Finally, a pleasant surprise regarding human rights in China, said Sky Canaves in The Wall Street Journal. The government in Beijing has announced a pilot program for organ donations—right now 1.5 million Chinese patients need transplants each year, but only 10,000 get them. If this new effort works, it could "reduce reliance on the harvesting of organs from executed prisoners, a practice that is widely criticized by human-rights groups."
Don't spin this as happy news, said Michael van der Galien in PoliGazette. The Chinese government has just admitted that it has been stripping so many kidneys, livers, and hearts from executed prisoners that their organs account for two-thirds of the transplants in the country. "Ah, the lovely nature of authoritarian regimes who have no morals whatsoever."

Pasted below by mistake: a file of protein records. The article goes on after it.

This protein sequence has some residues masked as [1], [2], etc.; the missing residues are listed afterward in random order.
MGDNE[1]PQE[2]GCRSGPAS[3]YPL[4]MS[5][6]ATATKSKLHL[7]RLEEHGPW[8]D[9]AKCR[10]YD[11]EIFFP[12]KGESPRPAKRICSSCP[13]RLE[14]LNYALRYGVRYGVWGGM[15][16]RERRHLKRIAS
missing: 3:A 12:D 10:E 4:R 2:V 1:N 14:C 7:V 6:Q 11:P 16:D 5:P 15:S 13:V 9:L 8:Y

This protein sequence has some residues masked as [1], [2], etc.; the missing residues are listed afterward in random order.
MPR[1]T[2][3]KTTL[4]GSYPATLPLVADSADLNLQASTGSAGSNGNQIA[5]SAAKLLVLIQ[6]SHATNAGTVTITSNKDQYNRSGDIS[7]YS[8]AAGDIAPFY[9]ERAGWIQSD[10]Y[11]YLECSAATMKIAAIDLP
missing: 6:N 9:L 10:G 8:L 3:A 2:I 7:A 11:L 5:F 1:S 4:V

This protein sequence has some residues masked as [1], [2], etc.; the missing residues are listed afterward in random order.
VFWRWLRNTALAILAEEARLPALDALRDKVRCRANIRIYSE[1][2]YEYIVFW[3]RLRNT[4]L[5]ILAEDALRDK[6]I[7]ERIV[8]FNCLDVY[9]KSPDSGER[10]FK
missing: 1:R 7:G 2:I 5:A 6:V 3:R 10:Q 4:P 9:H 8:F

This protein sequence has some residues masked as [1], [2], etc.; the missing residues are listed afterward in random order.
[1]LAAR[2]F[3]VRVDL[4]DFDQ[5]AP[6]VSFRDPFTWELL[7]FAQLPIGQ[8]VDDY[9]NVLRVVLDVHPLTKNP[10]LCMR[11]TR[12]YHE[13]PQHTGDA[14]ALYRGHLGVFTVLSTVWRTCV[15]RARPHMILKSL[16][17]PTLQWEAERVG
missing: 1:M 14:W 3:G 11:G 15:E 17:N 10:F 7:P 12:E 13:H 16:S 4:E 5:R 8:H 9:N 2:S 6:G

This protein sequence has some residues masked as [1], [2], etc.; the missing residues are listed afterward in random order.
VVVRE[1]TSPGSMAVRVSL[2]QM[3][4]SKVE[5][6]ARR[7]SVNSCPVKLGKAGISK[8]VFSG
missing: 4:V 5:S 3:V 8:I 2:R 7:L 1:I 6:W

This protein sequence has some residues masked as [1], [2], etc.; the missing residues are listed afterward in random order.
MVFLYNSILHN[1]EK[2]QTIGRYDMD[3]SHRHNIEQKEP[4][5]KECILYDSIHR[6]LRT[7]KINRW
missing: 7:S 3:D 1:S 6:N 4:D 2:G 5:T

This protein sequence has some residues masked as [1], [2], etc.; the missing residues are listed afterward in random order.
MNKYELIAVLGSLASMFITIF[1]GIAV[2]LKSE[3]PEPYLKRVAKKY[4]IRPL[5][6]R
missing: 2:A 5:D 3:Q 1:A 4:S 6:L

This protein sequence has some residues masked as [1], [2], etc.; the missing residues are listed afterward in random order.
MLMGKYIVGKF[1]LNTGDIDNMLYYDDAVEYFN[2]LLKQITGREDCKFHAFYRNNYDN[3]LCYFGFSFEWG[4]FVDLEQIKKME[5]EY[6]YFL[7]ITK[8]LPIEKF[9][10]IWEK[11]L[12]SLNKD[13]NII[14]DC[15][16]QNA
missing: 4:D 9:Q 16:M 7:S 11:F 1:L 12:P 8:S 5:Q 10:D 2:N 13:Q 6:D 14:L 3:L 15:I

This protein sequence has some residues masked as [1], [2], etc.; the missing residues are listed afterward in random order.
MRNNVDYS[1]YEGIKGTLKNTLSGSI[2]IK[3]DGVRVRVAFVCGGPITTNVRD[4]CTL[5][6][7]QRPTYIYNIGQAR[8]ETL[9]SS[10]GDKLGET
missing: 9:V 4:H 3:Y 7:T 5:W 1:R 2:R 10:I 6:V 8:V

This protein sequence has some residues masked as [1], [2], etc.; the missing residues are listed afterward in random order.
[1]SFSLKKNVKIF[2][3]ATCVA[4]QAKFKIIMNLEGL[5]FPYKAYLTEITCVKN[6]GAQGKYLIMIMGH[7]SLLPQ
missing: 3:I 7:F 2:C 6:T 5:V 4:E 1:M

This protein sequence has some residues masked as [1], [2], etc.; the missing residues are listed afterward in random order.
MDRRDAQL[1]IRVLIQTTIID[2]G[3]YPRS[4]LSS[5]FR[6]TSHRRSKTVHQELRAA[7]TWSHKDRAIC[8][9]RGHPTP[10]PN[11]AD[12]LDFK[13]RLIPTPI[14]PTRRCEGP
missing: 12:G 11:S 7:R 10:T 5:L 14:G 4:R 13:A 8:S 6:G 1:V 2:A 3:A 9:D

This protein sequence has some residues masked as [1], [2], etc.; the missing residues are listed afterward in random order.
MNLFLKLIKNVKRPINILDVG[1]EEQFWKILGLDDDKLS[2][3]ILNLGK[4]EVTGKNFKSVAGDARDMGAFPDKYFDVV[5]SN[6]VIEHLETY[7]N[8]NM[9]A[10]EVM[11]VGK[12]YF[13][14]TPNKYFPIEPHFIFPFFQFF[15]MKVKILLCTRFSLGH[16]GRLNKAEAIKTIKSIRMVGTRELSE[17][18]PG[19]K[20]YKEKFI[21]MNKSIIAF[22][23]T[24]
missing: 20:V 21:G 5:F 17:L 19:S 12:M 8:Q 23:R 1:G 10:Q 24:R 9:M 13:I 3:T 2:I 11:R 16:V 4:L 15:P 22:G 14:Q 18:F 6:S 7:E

China knows it has a problem, said Shan Juan in China Daily. Vice Health Minister Huang Jiefu acknowledged the practice of using organs from dead prisoners was "definitely not a proper source for organ transplants." Officials behind the organ donor project say the goal is to find more organs—outside of prisons—and make sure they're distributed fairly.
THE WEEK'S AUDIOPHILE PODCASTS: LISTEN SMARTER
- The 11 worst fast food restaurants in America
- I hate Ayn Rand — but here's why my fellow conservatives love her
- Here's the schedule very successful people follow every day
- 7 language habits that reveal your age
- The biggest lesson Obama failed to learn from Bush
- Why Peter Capaldi has a bigger challenge than any Doctor Who in history
- 7 grammar rules you really should pay attention to
- 7 things the world's happiest people do every day
- The weird obsession that's ruining the GOP
- A scientific fact-check of 2001: A Space Odyssey
Subscribe to the Week